• Abnormal or stressful functioning of the feet (poor biomechanics) can cause corns and calluses. In-toeing, out-toeing, back, hip, knee and ankle problems, or tight muscles or tendons can cause the skin to be irritated and contribute to calluses and corns. Joint diseases (arthritis), injuries, scars, work demands, age-thinned skin can contribute to calluses and corns too.

  • No matter what shape your feet are in, the shoes that you put on your feet can be a very significant cause of the corns or calluses you suffer from. The primary purpose of you shoe is to protect you feet. The more your shoe does not match your foot’s natural profiles, contours and space requirements, the more you are likely to cause your own corns. The less your shoe protects your foot from the demands of the everyday world, the more corns or calluses you may suffer from.


  • First, select your shoes with you foot health in mind. Limit your use of unnaturally styled shoes to rare occasions. Even then, try to shield the areas most irritated with protective dressings (e.g. moleskin or gel pads). The more deformed your feet or demanding their work, the more they need special shoes to accommodate and protect them to avoid corns and calluses.

  • Where the cause is biomechanical, the fabrication, fitting and use of special insoles, arch supports, functional orthotics, or even braces can go a long way to control the production of corns and calluses and to improve your comfort and performance. Special, toe, sole and heel shields can be worn to protect stress points or to disperse pressures which aggravate corns and calluses..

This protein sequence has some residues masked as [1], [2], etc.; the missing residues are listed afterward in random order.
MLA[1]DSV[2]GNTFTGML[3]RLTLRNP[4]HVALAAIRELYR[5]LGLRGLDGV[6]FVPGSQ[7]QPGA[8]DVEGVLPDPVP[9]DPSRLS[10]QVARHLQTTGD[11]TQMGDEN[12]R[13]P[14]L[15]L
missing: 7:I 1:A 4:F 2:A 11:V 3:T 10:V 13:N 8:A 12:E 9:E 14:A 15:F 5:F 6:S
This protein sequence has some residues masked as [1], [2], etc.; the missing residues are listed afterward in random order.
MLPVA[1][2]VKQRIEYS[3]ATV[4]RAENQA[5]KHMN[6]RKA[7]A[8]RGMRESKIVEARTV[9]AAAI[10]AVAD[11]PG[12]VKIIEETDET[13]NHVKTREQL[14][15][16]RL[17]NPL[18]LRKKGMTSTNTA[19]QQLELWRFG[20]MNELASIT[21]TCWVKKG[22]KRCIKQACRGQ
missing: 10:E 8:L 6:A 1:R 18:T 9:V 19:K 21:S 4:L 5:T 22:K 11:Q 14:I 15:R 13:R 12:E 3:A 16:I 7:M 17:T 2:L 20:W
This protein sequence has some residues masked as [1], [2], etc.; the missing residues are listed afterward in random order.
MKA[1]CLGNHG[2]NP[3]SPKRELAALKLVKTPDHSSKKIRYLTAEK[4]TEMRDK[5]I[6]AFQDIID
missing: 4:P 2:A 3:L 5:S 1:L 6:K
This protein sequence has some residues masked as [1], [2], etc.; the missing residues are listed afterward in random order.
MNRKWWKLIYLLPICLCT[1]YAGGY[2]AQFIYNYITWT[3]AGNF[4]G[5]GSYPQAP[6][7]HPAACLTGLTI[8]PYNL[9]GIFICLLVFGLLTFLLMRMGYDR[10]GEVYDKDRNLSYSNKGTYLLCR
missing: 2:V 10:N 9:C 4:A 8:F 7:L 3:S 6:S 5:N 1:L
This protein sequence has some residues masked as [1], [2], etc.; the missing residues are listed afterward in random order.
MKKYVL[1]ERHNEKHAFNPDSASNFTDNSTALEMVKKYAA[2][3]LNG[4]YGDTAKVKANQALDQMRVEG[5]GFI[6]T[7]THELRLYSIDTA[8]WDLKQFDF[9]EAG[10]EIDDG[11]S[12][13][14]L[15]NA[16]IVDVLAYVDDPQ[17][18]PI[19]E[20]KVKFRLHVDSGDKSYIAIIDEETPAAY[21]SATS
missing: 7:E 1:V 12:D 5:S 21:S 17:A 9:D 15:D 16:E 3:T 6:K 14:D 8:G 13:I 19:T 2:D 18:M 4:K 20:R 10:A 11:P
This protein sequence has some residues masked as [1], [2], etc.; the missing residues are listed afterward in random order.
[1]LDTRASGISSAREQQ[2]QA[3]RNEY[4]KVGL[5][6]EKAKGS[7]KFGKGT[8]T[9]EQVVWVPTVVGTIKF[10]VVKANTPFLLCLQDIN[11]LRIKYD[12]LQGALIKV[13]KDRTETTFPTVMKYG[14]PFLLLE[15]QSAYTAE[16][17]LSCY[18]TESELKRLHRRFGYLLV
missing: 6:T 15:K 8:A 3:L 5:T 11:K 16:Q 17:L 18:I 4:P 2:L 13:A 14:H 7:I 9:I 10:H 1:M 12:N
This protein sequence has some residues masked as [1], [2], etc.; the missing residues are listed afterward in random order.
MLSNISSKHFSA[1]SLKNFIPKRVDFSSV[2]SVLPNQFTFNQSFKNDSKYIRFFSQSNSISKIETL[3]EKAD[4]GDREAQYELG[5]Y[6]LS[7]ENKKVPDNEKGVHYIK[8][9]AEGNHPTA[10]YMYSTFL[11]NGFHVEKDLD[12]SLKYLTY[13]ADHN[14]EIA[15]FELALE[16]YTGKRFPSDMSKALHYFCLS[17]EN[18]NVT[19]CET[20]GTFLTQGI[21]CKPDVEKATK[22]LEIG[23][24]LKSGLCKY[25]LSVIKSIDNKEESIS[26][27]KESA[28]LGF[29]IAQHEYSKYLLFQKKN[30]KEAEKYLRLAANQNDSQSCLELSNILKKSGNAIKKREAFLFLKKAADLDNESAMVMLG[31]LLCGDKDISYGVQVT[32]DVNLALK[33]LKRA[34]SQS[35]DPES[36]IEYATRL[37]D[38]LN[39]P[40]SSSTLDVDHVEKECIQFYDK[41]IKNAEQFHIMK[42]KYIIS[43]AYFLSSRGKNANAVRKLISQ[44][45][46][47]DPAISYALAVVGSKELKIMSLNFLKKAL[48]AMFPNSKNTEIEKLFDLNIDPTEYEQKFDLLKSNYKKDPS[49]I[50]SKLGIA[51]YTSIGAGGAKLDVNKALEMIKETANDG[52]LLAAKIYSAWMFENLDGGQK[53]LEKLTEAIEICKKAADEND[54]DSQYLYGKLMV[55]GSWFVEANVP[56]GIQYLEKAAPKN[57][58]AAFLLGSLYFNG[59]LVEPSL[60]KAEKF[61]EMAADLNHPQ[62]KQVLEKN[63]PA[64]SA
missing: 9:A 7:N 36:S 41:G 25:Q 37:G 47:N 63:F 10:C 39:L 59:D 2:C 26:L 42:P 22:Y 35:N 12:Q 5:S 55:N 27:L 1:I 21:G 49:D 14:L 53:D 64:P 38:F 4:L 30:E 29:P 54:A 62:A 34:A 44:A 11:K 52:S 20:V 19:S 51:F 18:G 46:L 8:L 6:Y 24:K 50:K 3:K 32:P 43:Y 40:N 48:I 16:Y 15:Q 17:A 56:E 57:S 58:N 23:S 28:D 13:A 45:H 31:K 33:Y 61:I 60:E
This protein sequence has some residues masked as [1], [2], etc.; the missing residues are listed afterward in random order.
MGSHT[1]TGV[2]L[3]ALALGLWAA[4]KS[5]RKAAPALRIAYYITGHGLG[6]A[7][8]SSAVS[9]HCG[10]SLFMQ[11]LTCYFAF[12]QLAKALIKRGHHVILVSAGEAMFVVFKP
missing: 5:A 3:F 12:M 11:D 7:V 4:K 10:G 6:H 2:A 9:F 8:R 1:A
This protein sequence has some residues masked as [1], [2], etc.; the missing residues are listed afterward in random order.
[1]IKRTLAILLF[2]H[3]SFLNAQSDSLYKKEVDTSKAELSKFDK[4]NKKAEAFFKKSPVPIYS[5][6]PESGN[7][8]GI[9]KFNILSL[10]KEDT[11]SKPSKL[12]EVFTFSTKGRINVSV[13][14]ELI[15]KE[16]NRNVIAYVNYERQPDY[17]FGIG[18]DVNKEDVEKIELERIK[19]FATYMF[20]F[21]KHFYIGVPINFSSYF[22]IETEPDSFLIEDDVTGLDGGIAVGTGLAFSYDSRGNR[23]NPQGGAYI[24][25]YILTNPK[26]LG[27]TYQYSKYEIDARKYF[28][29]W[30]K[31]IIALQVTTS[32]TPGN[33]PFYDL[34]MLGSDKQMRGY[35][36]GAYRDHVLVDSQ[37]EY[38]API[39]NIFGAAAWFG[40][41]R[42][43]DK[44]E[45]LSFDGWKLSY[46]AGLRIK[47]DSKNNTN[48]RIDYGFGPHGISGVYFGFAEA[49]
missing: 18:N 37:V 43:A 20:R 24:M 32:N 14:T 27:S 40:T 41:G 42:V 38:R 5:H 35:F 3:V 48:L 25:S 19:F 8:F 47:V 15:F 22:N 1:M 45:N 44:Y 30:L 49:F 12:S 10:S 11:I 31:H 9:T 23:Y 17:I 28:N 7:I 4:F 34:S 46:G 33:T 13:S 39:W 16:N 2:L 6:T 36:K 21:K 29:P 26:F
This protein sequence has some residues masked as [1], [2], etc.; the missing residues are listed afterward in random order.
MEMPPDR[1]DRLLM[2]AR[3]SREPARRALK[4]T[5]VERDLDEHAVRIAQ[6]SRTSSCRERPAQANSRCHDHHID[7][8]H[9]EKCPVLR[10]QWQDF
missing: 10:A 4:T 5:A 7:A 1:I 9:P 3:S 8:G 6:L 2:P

• Assuming you have the ability to access your toes and feet, you can help yourself at home by tending to these problem areas daily. Special callus-softening salves can be used in conjunction with special skin files to prevent the accumulation of epidermal, corn-producing growths. "Medicated" (acid-containing) corn plasters should be AVOIDED unless under specific direction of your podiatrist. (People with impaired circulation or nerve sensations should NOT use these products.)

  • Foot and toe deformities can be surgically modified. Hammertoes can be made straighter. Bunions and bunionettes can be reduced. Irritating bone spurs can be removed. Deviated metatarsal bones can be repositioned. It is better to deal with these problems when you are healthy and your healing potential is greater; otherwise, there will come a time when you will just have to live with the deformities, limitations, inconveniences, corns and calluses and disabling, deformed toes and feet.


A podiatrist will evaluate your feet to help pinpoint the problems and their causes so that they might be dealt with professionally. Periodic podiatric care can enhance your own efforts and improve your chances of successfully reducing or eliminating corns and calluses.

Have you had less than desirable success elsewhere? Have your own efforts at home been difficult and fruitless? Would you like a caring and competent professional for guidance and care? Then, call us and come in to see us! We will do our best to help you too.

We look forward to serving you, your family and friends for this and other foot and ankle concerns.

Dr.Ken Sokolowski